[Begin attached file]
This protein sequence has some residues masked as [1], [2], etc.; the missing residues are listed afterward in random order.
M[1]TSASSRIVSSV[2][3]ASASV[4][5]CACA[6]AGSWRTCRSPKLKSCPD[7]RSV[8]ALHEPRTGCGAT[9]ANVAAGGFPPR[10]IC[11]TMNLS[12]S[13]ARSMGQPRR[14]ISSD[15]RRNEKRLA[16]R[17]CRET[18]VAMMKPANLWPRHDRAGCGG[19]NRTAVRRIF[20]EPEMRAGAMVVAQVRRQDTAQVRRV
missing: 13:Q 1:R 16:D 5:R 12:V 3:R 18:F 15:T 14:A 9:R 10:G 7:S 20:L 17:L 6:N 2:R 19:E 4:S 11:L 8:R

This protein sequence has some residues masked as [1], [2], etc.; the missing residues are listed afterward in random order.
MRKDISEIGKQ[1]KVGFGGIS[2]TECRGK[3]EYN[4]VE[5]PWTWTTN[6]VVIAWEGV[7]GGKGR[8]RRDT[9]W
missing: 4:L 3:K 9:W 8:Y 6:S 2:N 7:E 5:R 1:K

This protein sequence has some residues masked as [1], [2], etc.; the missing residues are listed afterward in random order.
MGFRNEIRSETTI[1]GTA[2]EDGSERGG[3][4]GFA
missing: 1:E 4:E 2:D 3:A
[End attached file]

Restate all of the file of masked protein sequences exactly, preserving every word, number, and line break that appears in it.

This protein sequence has some residues masked as [1], [2], etc.; the missing residues are listed afterward in random order.
M[1]TSASSRIVSSV[2][3]ASASV[4][5]CACA[6]AGSWRTCRSPKLKSCPD[7]RSV[8]ALHEPRTGCGAT[9]ANVAAGGFPPR[10]IC[11]TMNLS[12]S[13]ARSMGQPRR[14]ISSD[15]RRNEKRLA[16]R[17]CRET[18]VAMMKPANLWPRHDRAGCGG[19]NRTAVRRIF[20]EPEMRAGAMVVAQVRRQDTAQVRRV
missing: 13:Q 1:R 16:D 5:R 12:V 3:R 18:F 15:T 14:A 9:R 10:G 7:S 20:L 17:L 6:N 2:R 19:E 4:S 11:L 8:R

This protein sequence has some residues masked as [1], [2], etc.; the missing residues are listed afterward in random order.
MRKDISEIGKQ[1]KVGFGGIS[2]TECRGK[3]EYN[4]VE[5]PWTWTTN[6]VVIAWEGV[7]GGKGR[8]RRDT[9]W
missing: 4:L 3:K 9:W 8:Y 6:S 2:N 7:E 5:R 1:K

This protein sequence has some residues masked as [1], [2], etc.; the missing residues are listed afterward in random order.
MGFRNEIRSETTI[1]GTA[2]EDGSERGG[3][4]GFA
missing: 1:E 4:E 2:D 3:A